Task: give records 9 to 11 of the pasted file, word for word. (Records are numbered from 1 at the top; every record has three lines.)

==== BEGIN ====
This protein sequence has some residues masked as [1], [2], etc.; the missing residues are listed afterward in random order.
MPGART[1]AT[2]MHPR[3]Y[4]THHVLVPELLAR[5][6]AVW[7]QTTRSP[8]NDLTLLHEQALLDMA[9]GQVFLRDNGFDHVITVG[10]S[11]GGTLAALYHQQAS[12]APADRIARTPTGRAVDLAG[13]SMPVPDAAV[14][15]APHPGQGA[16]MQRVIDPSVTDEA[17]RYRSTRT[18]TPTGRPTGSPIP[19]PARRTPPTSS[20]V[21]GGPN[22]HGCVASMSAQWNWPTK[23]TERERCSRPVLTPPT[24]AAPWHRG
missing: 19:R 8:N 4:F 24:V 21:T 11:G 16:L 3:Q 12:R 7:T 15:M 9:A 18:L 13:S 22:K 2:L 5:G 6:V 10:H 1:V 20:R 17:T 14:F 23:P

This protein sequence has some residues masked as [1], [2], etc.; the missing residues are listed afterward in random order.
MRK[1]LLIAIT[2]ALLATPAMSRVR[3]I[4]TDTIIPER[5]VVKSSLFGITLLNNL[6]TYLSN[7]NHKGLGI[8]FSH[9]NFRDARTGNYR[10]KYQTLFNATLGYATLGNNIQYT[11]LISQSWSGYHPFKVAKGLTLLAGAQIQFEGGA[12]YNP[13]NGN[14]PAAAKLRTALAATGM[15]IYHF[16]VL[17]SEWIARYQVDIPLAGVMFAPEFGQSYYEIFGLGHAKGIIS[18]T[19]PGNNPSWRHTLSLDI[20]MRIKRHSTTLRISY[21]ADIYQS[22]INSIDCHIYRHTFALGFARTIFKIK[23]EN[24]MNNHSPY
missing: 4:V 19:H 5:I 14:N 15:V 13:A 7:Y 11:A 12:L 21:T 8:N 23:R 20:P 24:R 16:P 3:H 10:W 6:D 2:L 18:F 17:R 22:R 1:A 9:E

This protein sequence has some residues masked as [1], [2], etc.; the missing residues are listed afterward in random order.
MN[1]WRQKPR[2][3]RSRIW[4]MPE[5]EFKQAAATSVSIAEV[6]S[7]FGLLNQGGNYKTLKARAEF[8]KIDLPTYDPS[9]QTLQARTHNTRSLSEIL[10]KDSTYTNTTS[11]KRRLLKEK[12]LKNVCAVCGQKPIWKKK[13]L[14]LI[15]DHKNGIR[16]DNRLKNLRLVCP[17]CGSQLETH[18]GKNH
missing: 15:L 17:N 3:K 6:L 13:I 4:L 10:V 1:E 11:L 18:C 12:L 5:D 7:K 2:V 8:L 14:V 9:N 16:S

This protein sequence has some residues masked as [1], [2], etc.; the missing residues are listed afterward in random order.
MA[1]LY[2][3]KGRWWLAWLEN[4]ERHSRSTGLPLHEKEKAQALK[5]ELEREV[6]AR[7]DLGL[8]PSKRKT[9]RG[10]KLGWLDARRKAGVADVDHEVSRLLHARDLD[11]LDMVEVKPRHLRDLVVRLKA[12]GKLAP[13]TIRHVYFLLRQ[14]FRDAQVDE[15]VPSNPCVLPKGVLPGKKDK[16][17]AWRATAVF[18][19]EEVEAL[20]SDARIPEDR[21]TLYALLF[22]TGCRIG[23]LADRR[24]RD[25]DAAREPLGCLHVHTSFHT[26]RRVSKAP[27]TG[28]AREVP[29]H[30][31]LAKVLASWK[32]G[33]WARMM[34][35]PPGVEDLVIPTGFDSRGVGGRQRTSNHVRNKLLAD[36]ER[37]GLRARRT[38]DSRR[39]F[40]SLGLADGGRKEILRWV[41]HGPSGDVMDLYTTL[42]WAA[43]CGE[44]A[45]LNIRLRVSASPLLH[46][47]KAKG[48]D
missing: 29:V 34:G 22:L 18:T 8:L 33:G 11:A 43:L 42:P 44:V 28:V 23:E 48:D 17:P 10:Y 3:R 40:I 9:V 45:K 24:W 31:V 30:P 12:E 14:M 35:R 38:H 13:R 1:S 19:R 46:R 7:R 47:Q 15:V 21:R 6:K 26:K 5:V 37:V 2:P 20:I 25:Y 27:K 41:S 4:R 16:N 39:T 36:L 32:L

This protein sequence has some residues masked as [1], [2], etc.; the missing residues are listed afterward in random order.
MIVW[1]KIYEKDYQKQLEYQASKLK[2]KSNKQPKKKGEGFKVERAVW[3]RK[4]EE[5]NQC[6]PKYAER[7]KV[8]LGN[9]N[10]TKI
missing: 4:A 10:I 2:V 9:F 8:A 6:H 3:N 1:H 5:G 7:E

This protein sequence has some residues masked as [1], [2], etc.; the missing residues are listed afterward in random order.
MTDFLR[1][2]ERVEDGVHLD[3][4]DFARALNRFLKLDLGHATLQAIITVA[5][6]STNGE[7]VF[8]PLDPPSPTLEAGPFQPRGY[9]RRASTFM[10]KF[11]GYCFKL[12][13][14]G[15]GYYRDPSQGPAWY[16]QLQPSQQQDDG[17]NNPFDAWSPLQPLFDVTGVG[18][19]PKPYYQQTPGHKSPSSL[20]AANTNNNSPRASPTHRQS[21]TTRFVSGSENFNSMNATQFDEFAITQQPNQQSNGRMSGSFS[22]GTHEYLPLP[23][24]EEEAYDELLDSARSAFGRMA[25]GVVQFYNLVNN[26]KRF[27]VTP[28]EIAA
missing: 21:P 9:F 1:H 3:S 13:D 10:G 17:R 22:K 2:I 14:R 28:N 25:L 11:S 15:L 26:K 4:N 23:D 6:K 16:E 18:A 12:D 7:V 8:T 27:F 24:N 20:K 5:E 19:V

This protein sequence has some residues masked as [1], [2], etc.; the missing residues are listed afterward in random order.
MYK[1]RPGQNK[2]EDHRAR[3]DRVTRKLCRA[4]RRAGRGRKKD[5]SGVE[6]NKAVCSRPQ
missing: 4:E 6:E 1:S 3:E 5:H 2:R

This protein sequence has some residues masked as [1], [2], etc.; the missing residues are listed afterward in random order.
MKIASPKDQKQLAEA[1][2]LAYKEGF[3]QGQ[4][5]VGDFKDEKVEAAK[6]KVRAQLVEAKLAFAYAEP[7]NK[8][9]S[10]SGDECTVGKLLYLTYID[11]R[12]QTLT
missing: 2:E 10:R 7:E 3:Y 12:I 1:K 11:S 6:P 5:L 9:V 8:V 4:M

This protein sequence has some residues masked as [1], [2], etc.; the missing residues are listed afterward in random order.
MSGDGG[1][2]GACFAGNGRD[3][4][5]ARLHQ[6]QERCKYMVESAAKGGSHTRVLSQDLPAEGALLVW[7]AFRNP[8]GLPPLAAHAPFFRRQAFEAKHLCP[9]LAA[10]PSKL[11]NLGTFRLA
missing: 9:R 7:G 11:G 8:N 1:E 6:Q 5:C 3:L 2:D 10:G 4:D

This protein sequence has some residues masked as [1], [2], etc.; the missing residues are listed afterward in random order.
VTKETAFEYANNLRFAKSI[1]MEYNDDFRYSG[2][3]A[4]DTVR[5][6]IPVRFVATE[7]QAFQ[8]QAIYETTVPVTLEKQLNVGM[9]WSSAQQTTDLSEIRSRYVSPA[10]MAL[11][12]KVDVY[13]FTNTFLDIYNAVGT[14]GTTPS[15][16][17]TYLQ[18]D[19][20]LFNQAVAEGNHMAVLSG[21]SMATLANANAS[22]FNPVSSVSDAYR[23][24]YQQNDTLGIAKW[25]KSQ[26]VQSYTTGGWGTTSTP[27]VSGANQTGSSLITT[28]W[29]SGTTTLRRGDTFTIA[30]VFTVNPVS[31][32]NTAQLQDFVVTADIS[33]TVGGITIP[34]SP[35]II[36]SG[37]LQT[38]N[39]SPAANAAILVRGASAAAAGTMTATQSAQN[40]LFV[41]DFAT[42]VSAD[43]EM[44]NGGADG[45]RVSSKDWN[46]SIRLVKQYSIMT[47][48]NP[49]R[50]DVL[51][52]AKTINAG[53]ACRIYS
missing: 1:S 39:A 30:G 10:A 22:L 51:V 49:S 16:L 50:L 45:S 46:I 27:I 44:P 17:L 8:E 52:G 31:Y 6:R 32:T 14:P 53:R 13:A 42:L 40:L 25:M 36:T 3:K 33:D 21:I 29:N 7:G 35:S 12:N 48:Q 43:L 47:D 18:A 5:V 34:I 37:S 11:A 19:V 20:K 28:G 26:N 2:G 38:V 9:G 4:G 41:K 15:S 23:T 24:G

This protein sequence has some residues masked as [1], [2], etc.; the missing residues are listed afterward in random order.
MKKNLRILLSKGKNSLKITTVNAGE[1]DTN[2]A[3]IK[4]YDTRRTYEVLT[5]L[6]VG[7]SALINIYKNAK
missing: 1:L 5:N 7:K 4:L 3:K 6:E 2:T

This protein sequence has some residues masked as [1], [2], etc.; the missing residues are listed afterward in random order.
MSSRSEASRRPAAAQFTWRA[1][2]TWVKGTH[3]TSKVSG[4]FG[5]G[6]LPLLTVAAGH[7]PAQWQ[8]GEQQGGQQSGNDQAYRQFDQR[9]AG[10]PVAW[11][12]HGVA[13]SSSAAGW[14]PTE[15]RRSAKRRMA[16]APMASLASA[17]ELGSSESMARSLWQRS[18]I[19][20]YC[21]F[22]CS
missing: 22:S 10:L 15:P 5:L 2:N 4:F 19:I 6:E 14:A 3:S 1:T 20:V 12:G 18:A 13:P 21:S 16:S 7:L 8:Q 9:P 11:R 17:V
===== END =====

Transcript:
This protein sequence has some residues masked as [1], [2], etc.; the missing residues are listed afterward in random order.
MSGDGG[1][2]GACFAGNGRD[3][4][5]ARLHQ[6]QERCKYMVESAAKGGSHTRVLSQDLPAEGALLVW[7]AFRNP[8]GLPPLAAHAPFFRRQAFEAKHLCP[9]LAA[10]PSKL[11]NLGTFRLA
missing: 9:R 7:G 11:G 8:N 1:E 6:Q 5:C 3:L 2:D 10:G 4:D

This protein sequence has some residues masked as [1], [2], etc.; the missing residues are listed afterward in random order.
VTKETAFEYANNLRFAKSI[1]MEYNDDFRYSG[2][3]A[4]DTVR[5][6]IPVRFVATE[7]QAFQ[8]QAIYETTVPVTLEKQLNVGM[9]WSSAQQTTDLSEIRSRYVSPA[10]MAL[11][12]KVDVY[13]FTNTFLDIYNAVGT[14]GTTPS[15][16][17]TYLQ[18]D[19][20]LFNQAVAEGNHMAVLSG[21]SMATLANANAS[22]FNPVSSVSDAYR[23][24]YQQNDTLGIAKW[25]KSQ[26]VQSYTTGGWGTTSTP[27]VSGANQTGSSLITT[28]W[29]SGTTTLRRGDTFTIA[30]VFTVNPVS[31][32]NTAQLQDFVVTADIS[33]TVGGITIP[34]SP[35]II[36]SG[37]LQT[38]N[39]SPAANAAILVRGASAAAAGTMTATQSAQN[40]LFV[41]DFAT[42]VSAD[43]EM[44]NGGADG[45]RVSSKDWN[46]SIRLVKQYSIMT[47][48]NP[49]R[50]DVL[51][52]AKTINAG[53]ACRIYS
missing: 1:S 39:A 30:G 10:A 22:L 51:V 49:S 16:L 50:L 45:S 46:I 27:I 44:P 17:L 8:E 52:G 31:Y 6:R 32:T 14:P 53:R 13:A 42:L 40:L 25:M 36:T 3:K 33:D 21:I 29:N 7:G 35:S 12:N 48:Q 43:L 47:D 18:A 5:V 34:I 37:S 11:A 19:V 20:K 28:G 26:N 2:G 38:V 9:G 4:G 41:K 15:S 23:T 24:G

This protein sequence has some residues masked as [1], [2], etc.; the missing residues are listed afterward in random order.
MKKNLRILLSKGKNSLKITTVNAGE[1]DTN[2]A[3]IK[4]YDTRRTYEVLT[5]L[6]VG[7]SALINIYKNAK
missing: 1:L 5:N 7:K 4:L 3:K 6:E 2:T